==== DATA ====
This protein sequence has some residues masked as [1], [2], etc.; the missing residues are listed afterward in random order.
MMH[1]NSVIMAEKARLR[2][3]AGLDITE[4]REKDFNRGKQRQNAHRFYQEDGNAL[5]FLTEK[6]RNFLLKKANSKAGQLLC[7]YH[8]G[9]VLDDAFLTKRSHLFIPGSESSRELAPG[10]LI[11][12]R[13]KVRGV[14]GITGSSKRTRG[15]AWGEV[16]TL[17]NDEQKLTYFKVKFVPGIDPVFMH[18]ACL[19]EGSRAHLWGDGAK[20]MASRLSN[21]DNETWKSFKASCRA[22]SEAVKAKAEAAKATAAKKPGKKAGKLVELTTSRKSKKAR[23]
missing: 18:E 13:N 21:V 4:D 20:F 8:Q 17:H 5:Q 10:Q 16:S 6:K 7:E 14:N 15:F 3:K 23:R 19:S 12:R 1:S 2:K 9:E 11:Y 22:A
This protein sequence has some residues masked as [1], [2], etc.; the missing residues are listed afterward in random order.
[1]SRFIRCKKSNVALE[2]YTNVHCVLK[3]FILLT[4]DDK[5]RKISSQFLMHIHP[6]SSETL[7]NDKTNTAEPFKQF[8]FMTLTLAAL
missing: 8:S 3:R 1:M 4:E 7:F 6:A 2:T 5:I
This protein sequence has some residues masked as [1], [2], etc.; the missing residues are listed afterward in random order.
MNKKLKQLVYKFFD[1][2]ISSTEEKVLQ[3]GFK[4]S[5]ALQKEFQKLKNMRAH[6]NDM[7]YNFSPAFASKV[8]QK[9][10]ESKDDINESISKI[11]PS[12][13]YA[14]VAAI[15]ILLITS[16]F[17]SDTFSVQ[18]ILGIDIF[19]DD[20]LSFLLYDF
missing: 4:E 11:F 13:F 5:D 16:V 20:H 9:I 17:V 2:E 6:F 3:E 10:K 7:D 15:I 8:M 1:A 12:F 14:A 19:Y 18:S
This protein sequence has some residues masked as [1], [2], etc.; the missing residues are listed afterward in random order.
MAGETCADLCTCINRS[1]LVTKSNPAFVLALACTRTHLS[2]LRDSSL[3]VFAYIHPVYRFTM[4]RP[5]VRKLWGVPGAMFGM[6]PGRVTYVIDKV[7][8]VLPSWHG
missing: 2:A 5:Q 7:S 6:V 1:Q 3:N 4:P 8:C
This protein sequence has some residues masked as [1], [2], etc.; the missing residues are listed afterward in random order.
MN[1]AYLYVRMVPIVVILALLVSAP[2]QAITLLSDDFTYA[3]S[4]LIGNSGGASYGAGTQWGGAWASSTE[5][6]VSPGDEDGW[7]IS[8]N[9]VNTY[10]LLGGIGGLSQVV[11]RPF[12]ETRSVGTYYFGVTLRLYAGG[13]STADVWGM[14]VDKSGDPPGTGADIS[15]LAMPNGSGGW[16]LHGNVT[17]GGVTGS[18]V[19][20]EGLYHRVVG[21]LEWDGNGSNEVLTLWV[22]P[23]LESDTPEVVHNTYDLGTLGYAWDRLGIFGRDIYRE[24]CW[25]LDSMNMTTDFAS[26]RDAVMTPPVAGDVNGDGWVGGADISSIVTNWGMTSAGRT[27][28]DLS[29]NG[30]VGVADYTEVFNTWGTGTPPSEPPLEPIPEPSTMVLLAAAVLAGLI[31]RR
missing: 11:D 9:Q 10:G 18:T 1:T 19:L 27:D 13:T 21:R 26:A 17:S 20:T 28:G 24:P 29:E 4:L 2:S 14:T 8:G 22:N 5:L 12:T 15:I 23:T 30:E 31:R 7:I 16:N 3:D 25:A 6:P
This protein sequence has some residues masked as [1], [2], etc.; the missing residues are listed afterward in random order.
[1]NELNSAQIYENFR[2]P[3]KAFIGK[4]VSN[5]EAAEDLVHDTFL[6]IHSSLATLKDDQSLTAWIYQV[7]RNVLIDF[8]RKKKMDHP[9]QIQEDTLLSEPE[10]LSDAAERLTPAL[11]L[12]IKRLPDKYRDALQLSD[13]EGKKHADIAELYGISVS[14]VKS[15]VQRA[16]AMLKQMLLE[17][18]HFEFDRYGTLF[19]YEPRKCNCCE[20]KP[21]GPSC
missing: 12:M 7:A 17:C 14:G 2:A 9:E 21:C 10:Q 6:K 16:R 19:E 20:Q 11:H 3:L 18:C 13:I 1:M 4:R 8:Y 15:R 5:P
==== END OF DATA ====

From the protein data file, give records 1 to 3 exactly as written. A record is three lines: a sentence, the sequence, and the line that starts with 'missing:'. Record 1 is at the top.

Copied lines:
This protein sequence has some residues masked as [1], [2], etc.; the missing residues are listed afterward in random order.
MMH[1]NSVIMAEKARLR[2][3]AGLDITE[4]REKDFNRGKQRQNAHRFYQEDGNAL[5]FLTEK[6]RNFLLKKANSKAGQLLC[7]YH[8]G[9]VLDDAFLTKRSHLFIPGSESSRELAPG[10]LI[11][12]R[13]KVRGV[14]GITGSSKRTRG[15]AWGEV[16]TL[17]NDEQKLTYFKVKFVPGIDPVFMH[18]ACL[19]EGSRAHLWGDGAK[20]MASRLSN[21]DNETWKSFKASCRA[22]SEAVKAKAEAAKATAAKKPGKKAGKLVELTTSRKSKKAR[23]
missing: 18:E 13:N 21:V 4:D 20:F 8:Q 17:H 5:Q 10:Q 16:S 6:K 7:E 14:N 15:F 3:K 23:R 19:S 12:R 1:S 2:K 9:E 11:Y 22:A
This protein sequence has some residues masked as [1], [2], etc.; the missing residues are listed afterward in random order.
[1]SRFIRCKKSNVALE[2]YTNVHCVLK[3]FILLT[4]DDK[5]RKISSQFLMHIHP[6]SSETL[7]NDKTNTAEPFKQF[8]FMTLTLAAL
missing: 8:S 3:R 1:M 4:E 7:F 6:A 2:T 5:I
This protein sequence has some residues masked as [1], [2], etc.; the missing residues are listed afterward in random order.
MNKKLKQLVYKFFD[1][2]ISSTEEKVLQ[3]GFK[4]S[5]ALQKEFQKLKNMRAH[6]NDM[7]YNFSPAFASKV[8]QK[9][10]ESKDDINESISKI[11]PS[12][13]YA[14]VAAI[15]ILLITS[16]F[17]SDTFSVQ[18]ILGIDIF[19]DD[20]LSFLLYDF
missing: 4:E 11:F 13:F 5:D 16:V 20:H 9:I 17:V 2:E 6:F 3:E 10:K 7:D 15:I 8:M 1:A 12:F 14:A 19:Y 18:S